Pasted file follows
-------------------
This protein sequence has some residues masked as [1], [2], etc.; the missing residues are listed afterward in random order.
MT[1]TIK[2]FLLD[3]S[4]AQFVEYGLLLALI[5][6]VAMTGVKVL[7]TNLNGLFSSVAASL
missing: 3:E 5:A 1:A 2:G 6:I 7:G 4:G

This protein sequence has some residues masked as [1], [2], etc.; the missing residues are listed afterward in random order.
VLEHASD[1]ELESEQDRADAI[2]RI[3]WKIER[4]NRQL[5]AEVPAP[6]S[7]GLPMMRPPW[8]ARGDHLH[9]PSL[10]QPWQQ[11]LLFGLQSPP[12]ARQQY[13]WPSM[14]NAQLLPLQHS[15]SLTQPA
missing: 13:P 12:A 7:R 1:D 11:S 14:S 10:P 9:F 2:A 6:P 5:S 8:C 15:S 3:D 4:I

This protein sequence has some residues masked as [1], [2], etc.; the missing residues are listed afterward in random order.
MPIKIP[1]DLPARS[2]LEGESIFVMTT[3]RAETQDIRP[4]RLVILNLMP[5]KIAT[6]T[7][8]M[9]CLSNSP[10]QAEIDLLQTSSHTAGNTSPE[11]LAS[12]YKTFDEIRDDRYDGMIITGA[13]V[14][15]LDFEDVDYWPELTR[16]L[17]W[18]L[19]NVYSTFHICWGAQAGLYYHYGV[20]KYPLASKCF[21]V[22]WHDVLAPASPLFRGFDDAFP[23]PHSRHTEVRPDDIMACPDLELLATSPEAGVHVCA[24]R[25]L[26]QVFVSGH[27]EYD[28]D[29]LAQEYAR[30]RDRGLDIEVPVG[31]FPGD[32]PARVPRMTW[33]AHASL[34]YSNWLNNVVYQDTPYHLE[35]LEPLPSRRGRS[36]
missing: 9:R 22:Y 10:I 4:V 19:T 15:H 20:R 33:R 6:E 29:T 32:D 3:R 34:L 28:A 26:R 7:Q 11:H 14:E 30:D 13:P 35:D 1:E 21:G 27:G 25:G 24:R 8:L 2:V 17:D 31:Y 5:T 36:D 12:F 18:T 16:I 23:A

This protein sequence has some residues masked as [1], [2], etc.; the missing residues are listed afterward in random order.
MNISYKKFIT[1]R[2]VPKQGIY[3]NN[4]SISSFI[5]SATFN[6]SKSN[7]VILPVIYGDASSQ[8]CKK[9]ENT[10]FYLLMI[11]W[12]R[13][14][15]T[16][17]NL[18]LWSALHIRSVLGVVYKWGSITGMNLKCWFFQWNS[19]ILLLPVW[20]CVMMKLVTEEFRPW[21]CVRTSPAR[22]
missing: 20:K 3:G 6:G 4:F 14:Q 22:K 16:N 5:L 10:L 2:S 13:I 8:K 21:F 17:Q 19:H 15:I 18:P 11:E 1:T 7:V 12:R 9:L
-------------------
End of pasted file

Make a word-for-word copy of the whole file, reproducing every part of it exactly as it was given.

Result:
This protein sequence has some residues masked as [1], [2], etc.; the missing residues are listed afterward in random order.
MT[1]TIK[2]FLLD[3]S[4]AQFVEYGLLLALI[5][6]VAMTGVKVL[7]TNLNGLFSSVAASL
missing: 3:E 5:A 1:A 2:G 6:I 7:G 4:G

This protein sequence has some residues masked as [1], [2], etc.; the missing residues are listed afterward in random order.
VLEHASD[1]ELESEQDRADAI[2]RI[3]WKIER[4]NRQL[5]AEVPAP[6]S[7]GLPMMRPPW[8]ARGDHLH[9]PSL[10]QPWQQ[11]LLFGLQSPP[12]ARQQY[13]WPSM[14]NAQLLPLQHS[15]SLTQPA
missing: 13:P 12:A 7:R 1:D 11:S 14:S 10:P 9:F 2:A 6:P 5:S 8:C 15:S 3:D 4:I

This protein sequence has some residues masked as [1], [2], etc.; the missing residues are listed afterward in random order.
MPIKIP[1]DLPARS[2]LEGESIFVMTT[3]RAETQDIRP[4]RLVILNLMP[5]KIAT[6]T[7][8]M[9]CLSNSP[10]QAEIDLLQTSSHTAGNTSPE[11]LAS[12]YKTFDEIRDDRYDGMIITGA[13]V[14][15]LDFEDVDYWPELTR[16]L[17]W[18]L[19]NVYSTFHICWGAQAGLYYHYGV[20]KYPLASKCF[21]V[22]WHDVLAPASPLFRGFDDAFP[23]PHSRHTEVRPDDIMACPDLELLATSPEAGVHVCA[24]R[25]L[26]QVFVSGH[27]EYD[28]D[29]LAQEYAR[30]RDRGLDIEVPVG[31]FPGD[32]PARVPRMTW[33]AHASL[34]YSNWLNNVVYQDTPYHLE[35]LEPLPSRRGRS[36]
missing: 9:R 22:Y 10:I 4:V 19:T 15:H 20:R 33:R 6:E 29:T 32:D 3:R 34:L 28:A 26:R 7:Q 11:H 14:E 30:D 13:P 35:D 1:E 21:G 27:G 25:G 24:R 8:L 2:V 17:D 31:Y 5:T 36:D 12:F 18:T 16:I 23:A

This protein sequence has some residues masked as [1], [2], etc.; the missing residues are listed afterward in random order.
MNISYKKFIT[1]R[2]VPKQGIY[3]NN[4]SISSFI[5]SATFN[6]SKSN[7]VILPVIYGDASSQ[8]CKK[9]ENT[10]FYLLMI[11]W[12]R[13][14][15]T[16][17]NL[18]LWSALHIRSVLGVVYKWGSITGMNLKCWFFQWNS[19]ILLLPVW[20]CVMMKLVTEEFRPW[21]CVRTSPAR[22]
missing: 20:K 3:G 6:G 4:F 14:Q 22:K 16:N 5:L 10:L 2:S 13:I 8:K 21:F 17:Q 19:H 15:I 18:P 11:E 1:T 7:V 12:R 9:L